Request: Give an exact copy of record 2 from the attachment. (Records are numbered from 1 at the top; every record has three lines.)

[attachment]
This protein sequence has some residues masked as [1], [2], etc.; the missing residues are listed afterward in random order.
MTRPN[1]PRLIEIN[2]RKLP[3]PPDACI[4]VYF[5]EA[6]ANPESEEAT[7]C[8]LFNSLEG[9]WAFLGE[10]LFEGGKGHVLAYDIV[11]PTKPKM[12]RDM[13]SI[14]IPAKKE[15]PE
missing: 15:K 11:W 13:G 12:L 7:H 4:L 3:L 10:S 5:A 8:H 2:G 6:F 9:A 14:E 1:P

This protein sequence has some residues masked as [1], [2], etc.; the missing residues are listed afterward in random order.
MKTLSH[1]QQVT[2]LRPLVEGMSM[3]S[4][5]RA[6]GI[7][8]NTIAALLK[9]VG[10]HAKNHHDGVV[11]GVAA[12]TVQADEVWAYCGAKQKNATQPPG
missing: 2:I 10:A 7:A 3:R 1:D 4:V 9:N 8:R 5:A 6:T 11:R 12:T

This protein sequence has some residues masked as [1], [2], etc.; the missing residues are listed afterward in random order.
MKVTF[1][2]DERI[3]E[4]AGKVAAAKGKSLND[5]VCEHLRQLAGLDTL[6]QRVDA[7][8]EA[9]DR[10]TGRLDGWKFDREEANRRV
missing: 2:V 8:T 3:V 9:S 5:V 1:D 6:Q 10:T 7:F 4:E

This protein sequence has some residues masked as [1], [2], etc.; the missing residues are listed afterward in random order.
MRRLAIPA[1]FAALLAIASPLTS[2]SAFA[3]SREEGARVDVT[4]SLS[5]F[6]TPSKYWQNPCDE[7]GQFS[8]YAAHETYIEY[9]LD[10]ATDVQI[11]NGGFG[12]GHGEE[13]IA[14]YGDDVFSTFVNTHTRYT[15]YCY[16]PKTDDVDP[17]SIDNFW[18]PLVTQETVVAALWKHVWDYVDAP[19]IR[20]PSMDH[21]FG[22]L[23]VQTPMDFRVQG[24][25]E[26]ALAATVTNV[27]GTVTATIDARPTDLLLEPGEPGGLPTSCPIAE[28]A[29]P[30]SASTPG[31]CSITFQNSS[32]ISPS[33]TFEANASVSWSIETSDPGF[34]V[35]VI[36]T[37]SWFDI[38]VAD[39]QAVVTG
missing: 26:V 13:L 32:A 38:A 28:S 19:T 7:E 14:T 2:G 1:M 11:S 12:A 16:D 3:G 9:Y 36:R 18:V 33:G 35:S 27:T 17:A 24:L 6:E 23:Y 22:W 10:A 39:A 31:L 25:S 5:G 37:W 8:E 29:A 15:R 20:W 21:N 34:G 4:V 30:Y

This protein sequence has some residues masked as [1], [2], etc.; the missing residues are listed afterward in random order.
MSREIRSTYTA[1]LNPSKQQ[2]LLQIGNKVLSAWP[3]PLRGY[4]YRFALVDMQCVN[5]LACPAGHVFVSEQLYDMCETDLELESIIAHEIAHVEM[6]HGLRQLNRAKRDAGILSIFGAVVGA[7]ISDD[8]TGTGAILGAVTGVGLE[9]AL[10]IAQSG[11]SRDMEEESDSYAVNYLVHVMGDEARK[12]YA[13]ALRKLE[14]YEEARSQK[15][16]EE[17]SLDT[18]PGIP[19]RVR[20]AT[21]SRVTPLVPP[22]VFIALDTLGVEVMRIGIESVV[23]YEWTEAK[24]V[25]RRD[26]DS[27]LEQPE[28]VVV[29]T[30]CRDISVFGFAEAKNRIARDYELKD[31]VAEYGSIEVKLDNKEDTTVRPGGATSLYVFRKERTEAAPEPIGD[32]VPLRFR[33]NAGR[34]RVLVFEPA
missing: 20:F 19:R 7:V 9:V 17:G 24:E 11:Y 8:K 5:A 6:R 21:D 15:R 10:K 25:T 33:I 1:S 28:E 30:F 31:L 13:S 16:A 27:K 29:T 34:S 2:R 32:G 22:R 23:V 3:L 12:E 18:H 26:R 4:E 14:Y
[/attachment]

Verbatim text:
This protein sequence has some residues masked as [1], [2], etc.; the missing residues are listed afterward in random order.
MKTLSH[1]QQVT[2]LRPLVEGMSM[3]S[4][5]RA[6]GI[7][8]NTIAALLK[9]VG[10]HAKNHHDGVV[11]GVAA[12]TVQADEVWAYCGAKQKNATQPPG
missing: 2:I 10:A 7:A 3:R 1:D 4:V 9:N 8:R 5:A 6:T 11:R 12:T